Appropriately, the Bullitt Center opened on April 22, 2013: Earth Day. With an anticipated 250-year lifespan, the Center is fully leased and offers tenant-ready spaces. Every tenant within commits to energy and water budgets in accordance with the building’s net-positive-energy features.
(3) Epic Campus—Verona, WI
It’s hard to imagine a more creative work environment than software company Epic’s 25-building Madison-area campus. With meeting rooms and hallways that bring to mind Dungeons & Dragons, Indiana Jones, and Star Wars, a cafeteria inspired by King’s Cross station in London, slides, waterfalls, a tree house conference room, a four-story barn, artwork installments of all types and sizes—not to mention comfy hammock chairs—the campus is truly like no other. Epic chief administrative officer Steve Dickmann has stated that the complex was “designed to promote productivity, creativity, comfort.” Clearly environmental awareness was also at the forefront of construction.
While Epic may not be currently pursuing LBC certification, that doesn’t mean the company takes sustainability any less seriously. Among its energy sources are one of North America’s largest geothermal heating and cooling systems (thousands of miles of geothermal pipes reaching 500 feet underground), six wind turbines (located on farms about 11 miles from campus), and 6,2000 photovoltaic solar panels (spanning 18 acres). Storm water is collected and treated on-site. As Epic’s website extols, “On a bright windy day we’re practically off the grid.”
The majority of Epic’s parking is underground, which both preserves sightlines and minimizes water and waste runoff. Epic’s 11,000-seat auditorium is underground, too, for the same reasons. The auditorium is home to not only monthly staff meetings (popcorn and coffee are served), but also Verona Public High School’s annual graduation ceremony—one of many ties Epic has to the local community. Notably, the company also minimizes environmental waste by donating to the community building materials that arrive not-quite-as-specified. In 2005, it donated 300,000 bricks that were the incorrect color to help build both a school and a library in Verona.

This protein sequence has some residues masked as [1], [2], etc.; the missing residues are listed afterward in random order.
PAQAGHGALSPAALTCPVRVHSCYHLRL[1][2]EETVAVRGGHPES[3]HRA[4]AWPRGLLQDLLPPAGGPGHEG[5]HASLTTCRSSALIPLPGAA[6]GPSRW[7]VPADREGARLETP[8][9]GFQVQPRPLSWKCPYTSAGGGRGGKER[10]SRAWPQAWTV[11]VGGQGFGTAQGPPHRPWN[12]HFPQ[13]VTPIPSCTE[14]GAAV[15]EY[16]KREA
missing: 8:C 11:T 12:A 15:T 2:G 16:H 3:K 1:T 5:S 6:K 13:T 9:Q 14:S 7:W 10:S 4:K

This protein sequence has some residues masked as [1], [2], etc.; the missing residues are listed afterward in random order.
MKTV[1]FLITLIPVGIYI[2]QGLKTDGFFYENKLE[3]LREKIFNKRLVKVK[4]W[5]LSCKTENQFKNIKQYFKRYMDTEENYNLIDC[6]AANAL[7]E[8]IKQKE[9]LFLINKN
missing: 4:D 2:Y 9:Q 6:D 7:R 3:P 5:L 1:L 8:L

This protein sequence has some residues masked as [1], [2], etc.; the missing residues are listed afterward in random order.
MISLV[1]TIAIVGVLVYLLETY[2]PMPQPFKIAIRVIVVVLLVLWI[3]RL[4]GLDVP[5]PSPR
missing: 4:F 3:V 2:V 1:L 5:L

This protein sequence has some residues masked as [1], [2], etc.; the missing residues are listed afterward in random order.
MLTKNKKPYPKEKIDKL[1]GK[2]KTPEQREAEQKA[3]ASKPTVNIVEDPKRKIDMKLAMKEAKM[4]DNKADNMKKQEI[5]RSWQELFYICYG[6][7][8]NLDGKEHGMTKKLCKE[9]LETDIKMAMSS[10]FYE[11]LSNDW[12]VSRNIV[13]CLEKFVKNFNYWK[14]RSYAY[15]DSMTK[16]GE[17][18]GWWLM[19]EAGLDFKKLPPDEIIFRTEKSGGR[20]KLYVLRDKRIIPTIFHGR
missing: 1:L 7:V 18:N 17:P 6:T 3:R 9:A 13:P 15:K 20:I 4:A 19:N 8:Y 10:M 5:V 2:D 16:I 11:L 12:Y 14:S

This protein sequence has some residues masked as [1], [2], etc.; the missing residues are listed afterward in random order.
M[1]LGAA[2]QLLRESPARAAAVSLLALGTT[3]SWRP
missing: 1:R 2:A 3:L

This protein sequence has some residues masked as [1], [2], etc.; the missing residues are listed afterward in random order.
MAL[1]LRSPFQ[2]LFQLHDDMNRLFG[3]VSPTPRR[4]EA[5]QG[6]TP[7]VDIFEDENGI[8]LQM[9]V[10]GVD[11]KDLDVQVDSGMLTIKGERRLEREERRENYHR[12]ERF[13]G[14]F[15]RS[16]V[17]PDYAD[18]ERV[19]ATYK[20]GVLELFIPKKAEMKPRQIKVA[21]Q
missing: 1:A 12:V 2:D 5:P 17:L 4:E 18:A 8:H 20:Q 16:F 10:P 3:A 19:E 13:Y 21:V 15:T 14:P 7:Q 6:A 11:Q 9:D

* * *
Creating an environmentally friendly office space on the scale of a Bullitt Center or an Epic Campus may seem out of reach for the majority of us. But the fact that these types of places are being built is a good reminder of the steps we can all take right now.
Significantly, construction of the Bullitt Center utilized only off-the-shelf products—ones that were already available—to show what was possible in today’s construction. As the building’s website stresses: The era of harm reduction, half steps, and lessor evils is behind us. As a society, we need to be bold in ways that were once unimaginable.
Whether it’s moving toward new construction that’s LEED—or LBC—certified, or ensuring that any renovation includes only energy-efficient appliances and light sources, make it a priority to add sustainable features. Such features are not the stuff of science fiction. They are here today, and make long-term financial sense. Tenants want them, and the planet needs them.
Written by: Kim Pierson